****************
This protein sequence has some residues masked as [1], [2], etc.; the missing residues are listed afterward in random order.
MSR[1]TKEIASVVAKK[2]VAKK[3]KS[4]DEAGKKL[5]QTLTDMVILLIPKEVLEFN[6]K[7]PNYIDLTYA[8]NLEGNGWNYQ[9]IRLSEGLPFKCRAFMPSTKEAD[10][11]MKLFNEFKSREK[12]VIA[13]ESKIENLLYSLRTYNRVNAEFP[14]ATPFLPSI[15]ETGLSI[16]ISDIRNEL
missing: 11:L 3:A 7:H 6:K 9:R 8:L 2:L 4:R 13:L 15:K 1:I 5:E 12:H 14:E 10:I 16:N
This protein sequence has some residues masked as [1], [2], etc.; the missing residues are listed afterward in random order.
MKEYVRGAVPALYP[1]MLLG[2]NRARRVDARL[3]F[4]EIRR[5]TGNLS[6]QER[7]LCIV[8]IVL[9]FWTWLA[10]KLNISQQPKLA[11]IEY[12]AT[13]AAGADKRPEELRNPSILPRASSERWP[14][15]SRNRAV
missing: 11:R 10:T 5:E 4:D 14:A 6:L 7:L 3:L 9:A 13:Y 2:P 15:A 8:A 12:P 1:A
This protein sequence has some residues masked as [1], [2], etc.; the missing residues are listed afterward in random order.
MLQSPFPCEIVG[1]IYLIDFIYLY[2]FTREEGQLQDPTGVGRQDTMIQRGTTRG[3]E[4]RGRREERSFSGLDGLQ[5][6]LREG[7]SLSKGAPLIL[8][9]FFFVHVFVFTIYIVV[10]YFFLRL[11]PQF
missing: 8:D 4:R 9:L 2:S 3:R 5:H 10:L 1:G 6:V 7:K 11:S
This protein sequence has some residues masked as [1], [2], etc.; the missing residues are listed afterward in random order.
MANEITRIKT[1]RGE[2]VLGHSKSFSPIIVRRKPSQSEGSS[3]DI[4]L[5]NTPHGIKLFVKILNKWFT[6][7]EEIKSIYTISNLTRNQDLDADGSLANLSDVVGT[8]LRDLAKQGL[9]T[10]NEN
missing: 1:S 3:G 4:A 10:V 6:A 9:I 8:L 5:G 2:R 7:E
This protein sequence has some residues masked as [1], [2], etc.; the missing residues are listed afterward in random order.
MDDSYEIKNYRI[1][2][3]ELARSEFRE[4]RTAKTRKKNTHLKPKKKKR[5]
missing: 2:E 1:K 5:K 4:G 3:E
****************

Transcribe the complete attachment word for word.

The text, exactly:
This protein sequence has some residues masked as [1], [2], etc.; the missing residues are listed afterward in random order.
MSR[1]TKEIASVVAKK[2]VAKK[3]KS[4]DEAGKKL[5]QTLTDMVILLIPKEVLEFN[6]K[7]PNYIDLTYA[8]NLEGNGWNYQ[9]IRLSEGLPFKCRAFMPSTKEAD[10][11]MKLFNEFKSREK[12]VIA[13]ESKIENLLYSLRTYNRVNAEFP[14]ATPFLPSI[15]ETGLSI[16]ISDIRNEL
missing: 11:L 3:A 7:H 6:K 9:R 8:L 2:L 4:R 13:L 15:K 1:I 5:E 12:H 14:E 10:I 16:N
This protein sequence has some residues masked as [1], [2], etc.; the missing residues are listed afterward in random order.
MKEYVRGAVPALYP[1]MLLG[2]NRARRVDARL[3]F[4]EIRR[5]TGNLS[6]QER[7]LCIV[8]IVL[9]FWTWLA[10]KLNISQQPKLA[11]IEY[12]AT[13]AAGADKRPEELRNPSILPRASSERWP[14][15]SRNRAV
missing: 11:R 10:T 5:E 4:D 14:A 6:L 7:L 3:L 9:A 13:Y 2:P 15:A 8:A 12:P 1:A
This protein sequence has some residues masked as [1], [2], etc.; the missing residues are listed afterward in random order.
MLQSPFPCEIVG[1]IYLIDFIYLY[2]FTREEGQLQDPTGVGRQDTMIQRGTTRG[3]E[4]RGRREERSFSGLDGLQ[5][6]LREG[7]SLSKGAPLIL[8][9]FFFVHVFVFTIYIVV[10]YFFLRL[11]PQF
missing: 8:D 4:R 9:L 2:S 3:R 5:H 10:L 1:G 6:V 7:K 11:S
This protein sequence has some residues masked as [1], [2], etc.; the missing residues are listed afterward in random order.
MANEITRIKT[1]RGE[2]VLGHSKSFSPIIVRRKPSQSEGSS[3]DI[4]L[5]NTPHGIKLFVKILNKWFT[6][7]EEIKSIYTISNLTRNQDLDADGSLANLSDVVGT[8]LRDLAKQGL[9]T[10]NEN
missing: 1:S 3:G 4:A 10:V 6:A 9:I 8:L 5:G 2:R 7:E
This protein sequence has some residues masked as [1], [2], etc.; the missing residues are listed afterward in random order.
MDDSYEIKNYRI[1][2][3]ELARSEFRE[4]RTAKTRKKNTHLKPKKKKR[5]
missing: 2:E 1:K 5:K 4:G 3:E